The beautiful thing about our saints is that there is one for every imaginable situation, especially situations that require forbearance. It’s easy to forget that St. Damien of Molokai had a bad temper and experienced decades of frustration while dealing with Church and government officials (annoying bosses, anyone?). Or that St. Cornelia Connelly’s husband, who had Cornelia charged with abandonment after he left her, tried to have her declared insane so he could get her family’s money. Or that St. John of the Cross was imprisoned by members of his own order. Or that Blessed Francis Libermann was wracked with anxiety from childhood, to the point he suffered migraines, stomach ulcers, and panic attacks. Too often we forget that saints are not born, they are made. And they are made through suffering.

Other than praying to the saints, there are some practical things we can do to help us embrace the Holy Spirit’s gift of forbearance:

  • Keep a spiritual journal, noting especially the times when God has shown his love for you clearly. These records of who God is can stave off the doubts that can creep in when you’ve prayed for deliverance that doesn’t come soon enough. Many times when I’m struggling to reconcile a God who loves me personally with the fact that I’m suffering so terribly, I go and look at a pair of old Crocs I once received as an immediate response to prayer. Those shoes, along with all the journal entries about the good God has done in my life over the years, keep me from succumbing to the doubts. They remind me who God is and I cling to that “record” when the pain is whispering that He can’t be trusted after all.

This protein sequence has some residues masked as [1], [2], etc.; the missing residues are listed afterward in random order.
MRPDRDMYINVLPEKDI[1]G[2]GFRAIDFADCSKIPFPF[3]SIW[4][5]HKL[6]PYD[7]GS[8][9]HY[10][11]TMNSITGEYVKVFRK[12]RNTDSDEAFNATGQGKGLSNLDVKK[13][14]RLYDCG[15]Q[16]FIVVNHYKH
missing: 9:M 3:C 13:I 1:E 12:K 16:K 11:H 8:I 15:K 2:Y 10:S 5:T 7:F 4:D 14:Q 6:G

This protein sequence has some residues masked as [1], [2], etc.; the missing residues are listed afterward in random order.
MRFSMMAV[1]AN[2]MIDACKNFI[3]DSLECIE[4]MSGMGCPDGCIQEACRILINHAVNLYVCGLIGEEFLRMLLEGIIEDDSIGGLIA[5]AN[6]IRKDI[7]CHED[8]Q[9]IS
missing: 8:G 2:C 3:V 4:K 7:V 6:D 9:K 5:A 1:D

• Reflect on the spiritual gains/lessons/benefits that you’ve received from your suffering. For many years, I just hung on white-knuckled when the suffering came, even when it came for long periods of time. I wasn’t interested in whether I was growing spiritually (or how), but just in whether I could endure until it was over. Now, though, I try to be open to whatever God is trying to do in my soul. Is he trying to teach me to be more patient? Or to love others more than myself? Is he trying to help me grow in trust? I will sometimes pray, “God, please give me the grace to see what you’re trying to do in my soul.” Sometimes, I don’t have the ability to ask these questions until the suffering has passed, but the difference is, I’m asking them now. Being able to see that God is trying to effect some good in my soul has helped me to truly embrace my suffering and retain my faith in his goodness even when the world, the flesh, and the devil are telling me I should hate him for it.